Use the worksheet to build a portrait, quote, story, goals, and name. We’ll discuss it afterward.
What a user wants to

What a user wants to

Who the user wants to
What are the end goals behind these tasks?
Programming my thermostat

Calling my parents
Save money on energy costs.
Have a comfortable house.

Connect with family.
Tasks are dependent upon time, but goals are timeless.
Things to watch out for
Don’t make the story a catalog of UI ideas...
“And then if you click on this tab...”
Don’t give the story extraneous functions...
“But the user might also want to do this...”
Make the story believable.
Make sure the user takes actions that support his/her goals.
Futures are not hard to find
the problem
your persona is encountering at the top of the worksheet.

For each combination on the worksheet, try to find a way to address your persona’s needs. Don’t worry if some don't make sense or are ridiculous ideas. Just try to get out
as many ideas as you can

Pick out a few of your favorite ideas to share with your table.
Explore the future
20 minutes
Write a context scenario
20 minutes
20 minutes
10 minutes
Storyboarding makes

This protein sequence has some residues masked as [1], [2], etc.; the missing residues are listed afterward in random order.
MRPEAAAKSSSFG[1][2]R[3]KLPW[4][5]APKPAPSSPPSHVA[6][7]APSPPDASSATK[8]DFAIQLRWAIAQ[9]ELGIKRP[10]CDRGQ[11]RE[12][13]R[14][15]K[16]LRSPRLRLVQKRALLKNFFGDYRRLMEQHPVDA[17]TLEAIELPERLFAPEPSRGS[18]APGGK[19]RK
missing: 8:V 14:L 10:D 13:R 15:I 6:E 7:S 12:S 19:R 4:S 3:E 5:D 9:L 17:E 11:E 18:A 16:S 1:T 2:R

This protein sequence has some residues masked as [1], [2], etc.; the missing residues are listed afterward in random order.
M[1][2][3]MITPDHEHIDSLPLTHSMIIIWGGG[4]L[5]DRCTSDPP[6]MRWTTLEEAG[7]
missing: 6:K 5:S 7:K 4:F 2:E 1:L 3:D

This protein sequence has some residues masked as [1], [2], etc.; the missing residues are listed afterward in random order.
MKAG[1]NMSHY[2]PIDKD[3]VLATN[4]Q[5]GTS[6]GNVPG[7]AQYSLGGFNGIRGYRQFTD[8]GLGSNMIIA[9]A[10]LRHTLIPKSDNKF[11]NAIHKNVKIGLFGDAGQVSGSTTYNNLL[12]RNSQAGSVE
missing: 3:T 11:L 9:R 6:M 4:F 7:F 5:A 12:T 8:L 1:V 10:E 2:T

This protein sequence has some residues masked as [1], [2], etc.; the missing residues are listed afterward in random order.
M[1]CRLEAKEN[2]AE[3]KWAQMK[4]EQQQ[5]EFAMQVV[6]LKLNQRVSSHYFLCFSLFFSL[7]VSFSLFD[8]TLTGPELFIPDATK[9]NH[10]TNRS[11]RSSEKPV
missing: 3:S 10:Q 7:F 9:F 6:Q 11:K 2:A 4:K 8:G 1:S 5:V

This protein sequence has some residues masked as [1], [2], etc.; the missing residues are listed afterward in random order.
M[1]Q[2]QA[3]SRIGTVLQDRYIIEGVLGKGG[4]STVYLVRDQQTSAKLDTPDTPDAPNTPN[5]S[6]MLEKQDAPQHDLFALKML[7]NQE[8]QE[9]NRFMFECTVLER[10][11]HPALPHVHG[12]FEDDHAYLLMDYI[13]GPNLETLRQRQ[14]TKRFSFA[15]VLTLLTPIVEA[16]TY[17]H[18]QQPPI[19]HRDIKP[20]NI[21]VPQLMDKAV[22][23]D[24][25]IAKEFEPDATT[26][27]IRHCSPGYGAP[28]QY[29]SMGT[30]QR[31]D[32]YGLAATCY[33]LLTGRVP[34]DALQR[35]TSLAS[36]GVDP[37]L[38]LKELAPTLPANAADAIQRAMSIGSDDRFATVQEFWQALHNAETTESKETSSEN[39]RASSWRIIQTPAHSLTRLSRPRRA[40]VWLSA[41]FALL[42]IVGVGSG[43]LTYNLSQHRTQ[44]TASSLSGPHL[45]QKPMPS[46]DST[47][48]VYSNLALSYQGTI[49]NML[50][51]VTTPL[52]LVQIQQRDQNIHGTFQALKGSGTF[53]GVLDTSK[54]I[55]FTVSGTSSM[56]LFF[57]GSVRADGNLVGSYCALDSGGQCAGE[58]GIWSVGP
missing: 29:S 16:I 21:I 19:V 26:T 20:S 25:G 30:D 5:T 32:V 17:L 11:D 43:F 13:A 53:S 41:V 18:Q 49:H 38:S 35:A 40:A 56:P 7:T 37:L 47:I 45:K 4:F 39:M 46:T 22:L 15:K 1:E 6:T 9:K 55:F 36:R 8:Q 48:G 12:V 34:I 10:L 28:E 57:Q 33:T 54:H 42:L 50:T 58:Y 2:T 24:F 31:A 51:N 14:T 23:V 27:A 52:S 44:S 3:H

the persona the star
of the show, rather than your product.

Storyboarding helps trigger
new ideas
for how the product might help your persona.

Storyboarding helps communicate
to others.
A few more notes about storyboarding...
20 minutes
Evaluate against the narrative
Look back at the narrative your storyboard tells and answer the following questions on your own.

Does the narrative
make sense
Is it
given your user’s goals?
Does it
solve a problem
for your user?
Does the narrative give
a compelling vision for the future

Once you're done, switch storyboards with your partner and evaluate each other's stories based on narrative.
10 minutes
Evaluate against usability

Go through your storyboard and make note of all the work your user has to do.

Be sure to consider...
Mnemonic Work
Cognitive Work
Physical Work
Visual Work

What are some ways you might be able to reduce the amount of work the user is doing? What else could be handled by the technology?
10 minutes
Evaluating against Culture & Ethics
Answer the following questions on your worksheet.

What does the technology enhance?
What does it make obsolete?
What does the technology retrieve?
What does it revert when pushed to the limit?
Is this a future you want?
Is this a future that is good for the world?